I’ve been struck by the death of Elizabeth Edwards. I keep coming back to thoughts about her. Like most Americans, on Monday I learned she was advancing to hospice care. After a long day in clinic on Tuesday, spent, I listened to NPR in the car on my commute home. It was dumping rain in Seattle, it was dark, the cars were moving slowly. NPR announced she’d passed away. What? Pause. Swallow. Take a right turn at the light…

I thought she had weeks. Tears welled up in my eyes; I felt caught off guard. I can only imagine the sadness of those who have known her.

I’ve been thinking of her, her children, and her life experience. I don’t know her, so of course my vantage point into her life is one similar to most–I only know what the media shared with me and what she chose to share with the public. I trust her texture is expansive and far more pronounced in person. I know so little about her, but I have heard her story and it is memorable. I am taken by her death likely because so often, she was identified as a mother.

Today in NYT’s Motherlode blog, Lisa Belkin writes about Ms Edward’s “Dying Letter,” a letter she composed for her children as she faced her mortality. People magazine reported on the letter while the Edwards family was on the campaign trail. I suspect like any letter from a mother, her letter is filled with story, memory, advice, wisdom, and legacy. Fortunately, we’ll never know. Only her children will.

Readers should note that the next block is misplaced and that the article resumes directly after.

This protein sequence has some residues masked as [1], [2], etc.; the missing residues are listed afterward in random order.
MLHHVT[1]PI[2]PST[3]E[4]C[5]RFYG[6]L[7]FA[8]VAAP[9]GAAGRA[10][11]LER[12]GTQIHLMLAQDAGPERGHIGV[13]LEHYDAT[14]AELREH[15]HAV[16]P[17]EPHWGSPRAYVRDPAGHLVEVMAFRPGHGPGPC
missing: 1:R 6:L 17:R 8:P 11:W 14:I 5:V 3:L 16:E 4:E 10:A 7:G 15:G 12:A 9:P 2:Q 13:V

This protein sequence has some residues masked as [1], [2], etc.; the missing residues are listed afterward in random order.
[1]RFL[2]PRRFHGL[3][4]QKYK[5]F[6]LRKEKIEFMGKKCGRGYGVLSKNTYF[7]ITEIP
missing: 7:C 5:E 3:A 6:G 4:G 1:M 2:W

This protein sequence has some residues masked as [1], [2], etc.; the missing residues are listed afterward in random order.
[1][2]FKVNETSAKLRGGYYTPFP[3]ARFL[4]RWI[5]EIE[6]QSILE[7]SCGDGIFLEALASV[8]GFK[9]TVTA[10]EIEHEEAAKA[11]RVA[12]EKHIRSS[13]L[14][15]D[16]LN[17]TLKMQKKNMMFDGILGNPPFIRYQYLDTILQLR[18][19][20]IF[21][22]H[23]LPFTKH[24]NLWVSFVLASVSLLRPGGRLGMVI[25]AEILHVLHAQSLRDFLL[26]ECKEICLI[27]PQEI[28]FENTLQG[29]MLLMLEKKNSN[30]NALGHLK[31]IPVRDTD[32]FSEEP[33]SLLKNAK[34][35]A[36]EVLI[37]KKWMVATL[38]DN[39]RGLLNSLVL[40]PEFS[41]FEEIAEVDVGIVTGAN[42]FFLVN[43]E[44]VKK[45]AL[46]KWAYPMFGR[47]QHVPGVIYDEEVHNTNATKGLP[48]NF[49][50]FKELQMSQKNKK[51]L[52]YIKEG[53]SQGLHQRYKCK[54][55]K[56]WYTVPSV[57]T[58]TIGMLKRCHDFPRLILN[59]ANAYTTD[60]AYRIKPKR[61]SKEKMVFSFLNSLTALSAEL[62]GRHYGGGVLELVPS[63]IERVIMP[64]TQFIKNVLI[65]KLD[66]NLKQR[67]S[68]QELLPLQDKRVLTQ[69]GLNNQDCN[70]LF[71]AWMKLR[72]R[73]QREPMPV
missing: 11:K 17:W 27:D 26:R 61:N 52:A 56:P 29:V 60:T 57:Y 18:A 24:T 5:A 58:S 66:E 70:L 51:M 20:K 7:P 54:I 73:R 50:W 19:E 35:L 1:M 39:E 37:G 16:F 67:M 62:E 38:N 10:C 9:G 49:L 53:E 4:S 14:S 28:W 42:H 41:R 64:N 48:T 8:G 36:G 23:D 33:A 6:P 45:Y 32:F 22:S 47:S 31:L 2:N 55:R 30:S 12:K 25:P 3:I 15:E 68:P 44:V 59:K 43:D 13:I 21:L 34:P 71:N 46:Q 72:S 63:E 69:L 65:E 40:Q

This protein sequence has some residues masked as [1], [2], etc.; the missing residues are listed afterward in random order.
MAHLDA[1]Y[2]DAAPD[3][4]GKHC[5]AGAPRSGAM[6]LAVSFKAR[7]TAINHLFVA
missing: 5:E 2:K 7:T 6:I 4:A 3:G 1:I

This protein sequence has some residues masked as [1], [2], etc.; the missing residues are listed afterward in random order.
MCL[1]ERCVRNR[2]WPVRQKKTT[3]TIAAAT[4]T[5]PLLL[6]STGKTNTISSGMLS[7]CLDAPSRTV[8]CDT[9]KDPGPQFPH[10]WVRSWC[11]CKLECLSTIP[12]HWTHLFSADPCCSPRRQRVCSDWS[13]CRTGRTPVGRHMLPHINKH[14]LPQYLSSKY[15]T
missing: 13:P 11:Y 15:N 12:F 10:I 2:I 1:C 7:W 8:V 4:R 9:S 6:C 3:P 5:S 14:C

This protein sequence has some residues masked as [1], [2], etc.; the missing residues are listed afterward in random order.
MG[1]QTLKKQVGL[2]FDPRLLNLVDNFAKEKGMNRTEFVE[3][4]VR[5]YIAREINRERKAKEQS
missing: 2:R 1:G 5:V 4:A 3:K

But it got me thinking. Why don’t we all write this? Why don’t we all share, journal, and jot down our thoughts and ideas for our children before we face a mortal diagnosis or worse, an unexpected death. Why not collect thoughts/ideas/moments in time throughout our lives for our children. After I wrote a letter to F last year for his preschool emergency preparedness, I felt better. I know that if today an earthquake occurred while my son was at school, that while separated, he’d at least have my words and a photo. This task could function like a living will but not for our own end, rather for our childrens’ future. Today, a living-Mommy (or Daddy)-will makes a lot of sense to me, despite the onerous task of composing it.

Does it make sense to you to start an ongoing letter to your children? If you don’t feel like much a writer, how about a list of ideas/wishes/advice placed in bullet points? I suspect if any of us start this, we’ll never regret it. Neither will our children.

Will you do this?